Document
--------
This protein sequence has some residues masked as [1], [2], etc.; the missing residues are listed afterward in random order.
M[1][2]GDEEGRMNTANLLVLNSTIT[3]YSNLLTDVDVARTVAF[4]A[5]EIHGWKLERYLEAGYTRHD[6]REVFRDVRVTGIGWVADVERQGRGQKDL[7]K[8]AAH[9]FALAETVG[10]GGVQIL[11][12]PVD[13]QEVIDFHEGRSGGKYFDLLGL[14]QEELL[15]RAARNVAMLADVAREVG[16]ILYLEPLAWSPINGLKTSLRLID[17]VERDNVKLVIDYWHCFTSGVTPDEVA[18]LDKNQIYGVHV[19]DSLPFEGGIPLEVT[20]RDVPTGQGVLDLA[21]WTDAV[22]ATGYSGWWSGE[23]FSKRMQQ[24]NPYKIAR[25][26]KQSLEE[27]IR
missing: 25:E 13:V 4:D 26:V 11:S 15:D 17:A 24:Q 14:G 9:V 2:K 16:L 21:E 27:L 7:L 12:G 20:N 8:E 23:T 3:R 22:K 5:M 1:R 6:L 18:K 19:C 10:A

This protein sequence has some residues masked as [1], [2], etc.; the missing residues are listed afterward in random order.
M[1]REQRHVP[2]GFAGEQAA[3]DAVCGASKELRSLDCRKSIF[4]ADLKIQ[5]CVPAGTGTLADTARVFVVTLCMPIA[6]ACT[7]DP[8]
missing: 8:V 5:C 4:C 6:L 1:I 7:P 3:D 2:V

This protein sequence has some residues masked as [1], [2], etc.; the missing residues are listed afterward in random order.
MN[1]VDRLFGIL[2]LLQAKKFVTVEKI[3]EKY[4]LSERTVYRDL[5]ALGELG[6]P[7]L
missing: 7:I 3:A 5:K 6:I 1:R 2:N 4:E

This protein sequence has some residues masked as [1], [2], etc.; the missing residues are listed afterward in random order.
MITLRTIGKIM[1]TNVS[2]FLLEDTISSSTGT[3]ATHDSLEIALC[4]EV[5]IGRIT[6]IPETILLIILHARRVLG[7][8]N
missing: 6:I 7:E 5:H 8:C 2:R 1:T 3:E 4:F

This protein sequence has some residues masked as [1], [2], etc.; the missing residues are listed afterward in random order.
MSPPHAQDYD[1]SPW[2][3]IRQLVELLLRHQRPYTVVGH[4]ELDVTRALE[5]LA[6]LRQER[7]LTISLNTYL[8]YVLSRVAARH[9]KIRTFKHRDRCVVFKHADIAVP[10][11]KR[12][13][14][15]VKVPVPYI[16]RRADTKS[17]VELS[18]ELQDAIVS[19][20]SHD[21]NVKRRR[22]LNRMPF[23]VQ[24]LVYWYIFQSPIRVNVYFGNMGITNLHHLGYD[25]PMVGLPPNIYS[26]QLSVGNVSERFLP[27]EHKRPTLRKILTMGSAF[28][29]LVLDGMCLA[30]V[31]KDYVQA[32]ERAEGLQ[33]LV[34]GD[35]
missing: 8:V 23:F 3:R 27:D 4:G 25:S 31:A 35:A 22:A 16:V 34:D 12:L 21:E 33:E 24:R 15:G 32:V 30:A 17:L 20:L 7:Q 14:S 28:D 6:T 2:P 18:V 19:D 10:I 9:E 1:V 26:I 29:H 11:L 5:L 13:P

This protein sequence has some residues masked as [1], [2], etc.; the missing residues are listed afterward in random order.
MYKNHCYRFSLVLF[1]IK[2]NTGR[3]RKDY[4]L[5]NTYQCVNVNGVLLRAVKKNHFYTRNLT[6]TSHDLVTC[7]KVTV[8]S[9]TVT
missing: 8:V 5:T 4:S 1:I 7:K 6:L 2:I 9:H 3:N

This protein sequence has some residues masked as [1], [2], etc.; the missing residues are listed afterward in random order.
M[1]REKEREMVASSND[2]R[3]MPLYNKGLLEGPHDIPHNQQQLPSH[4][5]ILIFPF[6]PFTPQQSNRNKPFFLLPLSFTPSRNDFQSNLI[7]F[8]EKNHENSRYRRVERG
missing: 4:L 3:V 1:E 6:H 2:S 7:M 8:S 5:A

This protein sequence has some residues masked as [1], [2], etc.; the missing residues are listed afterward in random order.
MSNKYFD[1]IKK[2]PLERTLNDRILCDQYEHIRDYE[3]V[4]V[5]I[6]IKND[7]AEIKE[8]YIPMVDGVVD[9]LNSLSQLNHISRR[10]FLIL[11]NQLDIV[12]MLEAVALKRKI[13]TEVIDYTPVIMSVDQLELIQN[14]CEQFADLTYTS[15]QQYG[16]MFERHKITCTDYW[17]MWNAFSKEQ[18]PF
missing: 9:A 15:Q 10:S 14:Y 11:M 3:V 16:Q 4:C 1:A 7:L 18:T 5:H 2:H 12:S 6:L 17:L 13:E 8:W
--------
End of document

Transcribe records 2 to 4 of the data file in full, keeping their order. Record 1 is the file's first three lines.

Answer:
This protein sequence has some residues masked as [1], [2], etc.; the missing residues are listed afterward in random order.
M[1]REQRHVP[2]GFAGEQAA[3]DAVCGASKELRSLDCRKSIF[4]ADLKIQ[5]CVPAGTGTLADTARVFVVTLCMPIA[6]ACT[7]DP[8]
missing: 8:V 5:C 4:C 6:L 1:I 7:P 3:D 2:V

This protein sequence has some residues masked as [1], [2], etc.; the missing residues are listed afterward in random order.
MN[1]VDRLFGIL[2]LLQAKKFVTVEKI[3]EKY[4]LSERTVYRDL[5]ALGELG[6]P[7]L
missing: 7:I 3:A 5:K 6:I 1:R 2:N 4:E

This protein sequence has some residues masked as [1], [2], etc.; the missing residues are listed afterward in random order.
MITLRTIGKIM[1]TNVS[2]FLLEDTISSSTGT[3]ATHDSLEIALC[4]EV[5]IGRIT[6]IPETILLIILHARRVLG[7][8]N
missing: 6:I 7:E 5:H 8:C 2:R 1:T 3:E 4:F